The Power of Precision
ZenoTOF 7600 system
SCIEX 7500 system
SCIEX Triple Quad 6500+ system
SCIEX 5500+ system
QTRAP 6500+ system
QTRAP 4500 system
View all mass
Intabio ZT system
Echo MS system
2.0 High Throughput Multiplexing system
View all integrated
BioPhase 8800 system
8000 Plus system
800 Plus system
Advance your research with front-end
instruments designed to help you realize the full power of your mass
spectrometer. SCIEX has the broadest portfolio of ESI-MS front-ends
can facilitate various flow rates, sample requirements and
sensitivities. No one else offers the entire range
flow, microflow, nanoflow LC-MS and even ultra-low flow
ExionLC 2.0 series
View all front-end HPLC MS
Differential mobility spectrometry (DMS) and
ion mobility spectrometry are analytical techniques used to separate
ions based on their gas phase mobility. Multiple types of ion
devices exist, such as drift tubes, traveling wave, and high-field
asymmetric waveform devices. Learn how you can separate yourself
Differential Ion Mobility.
The latest ion sources from SCIEX enable
enhanced sensitivity and robustness with greater desolvation range
across all MS platforms, from Triple Quad to QTRAP and QTOF.
Turbo V ion
OptiFlow Turbo V ion
View all ion sources
vMethod applications are pre-configured and verified LC-MS/MS
that reduce the need for method development – significantly cutting
time, effort and money to deploy a new assay. Every vMethod provides
method conditions, recommended sample prep, LC and MS conditions,
details for applicable MS/MS library databases for key applications.
and personal care products (PPCPs)
and protein bioanalysis
Explore vMethod applications
feature request portal
Biologics Explorer software
Molecule Profiler software
High resolution and QTRAP
libraries can dramatically enhance the quality of your analysis,
you much improved confidence in your data. With a comprehensive
at your fingertips, you can easily create methods and process
and non-targeted screening data on your complex samples, faster and
easier than ever before.
All in one
HR-MS/MS library with NIST 2017
Explore the library
Boost the performance of your mass
spectrometer and improve sensitivity, productivity, and data
iChemistry Solutions are the world's only reagents and
that are custom designed with your success in mind.
RNA 9000 Purity & Integrity kit
kit for amino acid analysis of hydrolysates
kit for amino acid analysis of physiological fluids
Protein CE-SDS Purity Analysis kit
MS calibration kits
CZE rapid charge variant analysis kit
BioPhase Fast Glycan Labeling and Analysis kit
View all consumables
QTOF – Quadrupole
Time of Flight
QTRAP® – Triple Quad Linear
SWATH® – Data Independent
SelexION® – Differential
MicroLC – Microflow
View All Technology
ADME and DMPK
Viral vector characterization
High-throughput mass spectrometry
Targeted protein degraders and PROTACs
Extractables and leachables
Residual nucleic acid analysis
Lipid nanoparticles and non-viral carrier
Messenger RNA analysis
Plasmid and DNA analysis
Synthetic oligonucleotide analysis
Cell line analysis
Charge heterogeneity analysis
Intact protein analysis
Peptide mapping analysis
Subunit mass analysis and middle-down
View all Biopharma and pharma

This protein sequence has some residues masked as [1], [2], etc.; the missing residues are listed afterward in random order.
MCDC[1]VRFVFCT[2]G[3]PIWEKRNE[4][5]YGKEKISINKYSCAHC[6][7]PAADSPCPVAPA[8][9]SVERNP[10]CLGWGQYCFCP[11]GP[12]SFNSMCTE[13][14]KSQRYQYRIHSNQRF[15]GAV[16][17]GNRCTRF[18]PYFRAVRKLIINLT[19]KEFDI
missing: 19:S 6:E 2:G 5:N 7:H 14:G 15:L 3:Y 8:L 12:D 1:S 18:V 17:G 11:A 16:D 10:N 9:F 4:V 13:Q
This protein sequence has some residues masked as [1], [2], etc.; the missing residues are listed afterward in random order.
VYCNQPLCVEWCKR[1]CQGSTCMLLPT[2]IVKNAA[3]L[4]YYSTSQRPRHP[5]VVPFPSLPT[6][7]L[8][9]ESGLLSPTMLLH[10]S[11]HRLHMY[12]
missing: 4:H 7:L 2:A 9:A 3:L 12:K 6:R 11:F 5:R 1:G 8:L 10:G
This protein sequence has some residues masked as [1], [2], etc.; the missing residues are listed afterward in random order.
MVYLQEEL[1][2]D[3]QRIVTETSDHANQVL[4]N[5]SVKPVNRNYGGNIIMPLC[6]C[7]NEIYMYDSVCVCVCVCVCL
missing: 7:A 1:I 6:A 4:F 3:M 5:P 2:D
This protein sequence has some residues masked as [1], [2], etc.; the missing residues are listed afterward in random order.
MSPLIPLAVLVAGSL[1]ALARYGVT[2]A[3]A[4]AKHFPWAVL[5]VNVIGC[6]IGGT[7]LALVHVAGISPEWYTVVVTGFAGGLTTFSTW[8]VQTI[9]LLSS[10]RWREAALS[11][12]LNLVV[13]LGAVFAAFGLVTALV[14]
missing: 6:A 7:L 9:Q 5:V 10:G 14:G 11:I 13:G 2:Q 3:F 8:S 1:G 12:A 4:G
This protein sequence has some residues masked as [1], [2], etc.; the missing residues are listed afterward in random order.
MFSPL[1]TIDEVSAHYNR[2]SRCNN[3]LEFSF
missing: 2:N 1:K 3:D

Clinical Mass Spec Operators
Clinical Method Developers
Clinical Lab Managers
View All Clinical
Pesticides & herbicides
Soil and biota
View All Environmental
How do you protect your reputation and meet today’s global food
standards? Whether you are a commercial lab or a food manufacturer,
quality of your food testing data is vital to your business. SCIEX
solutions help you meet maximum residue limits (MRLs) with
data that you can genuinely count upon. With a portfolio of
applications, your lab can quickly and easily react to diverse
Authenticity & Profiling Analysis
& Food Contact Substance Analysis
Food and Beverage Testing
How do you ensure the integrity of your
results in an industry that is never constant? By accurately
even the smallest compound angles you can deliver evidence that
SCIEX forensic analysis solutions deliver fast, highly accurate
data across a multitude of compounds and biomarkers, from the known
the new and novel.
Homeland security (coming soon!)
Cannabis and hemp potency testing
View All Forensic
Metabolic Flux Analysis
and SNP Analysis
View All Life
The SCIEX Now Learning Hub offers the most diverse and flexible learning options available, with best-inclass content that helps you to get the most out of your instrument and take your lab to the next level. Available personalized learning paths based on the latest memory science ensure better knowledge retention, and automated onboarding and enrollment means you’ll get up and running faster.
SCIEX Now Learning Hub offers the most diverse and
flexible learning options available, with best-in-class content that
helps you to get the most out of your instrument and take your lab
the next level. Available personalized learning paths based on the
latest memory science ensure better knowledge retention, and
onboarding and enrollment means you’ll get up and running faster.
SCIEX Learning Manager provides you with the infrastructure to assign, monitor and report on your staff's
competency through a single digital platform. Effectively manage the training process for new hires, ensure
continuous staff development and access information with a single log-in to your SCIEX account.
You can browse, filter, or search our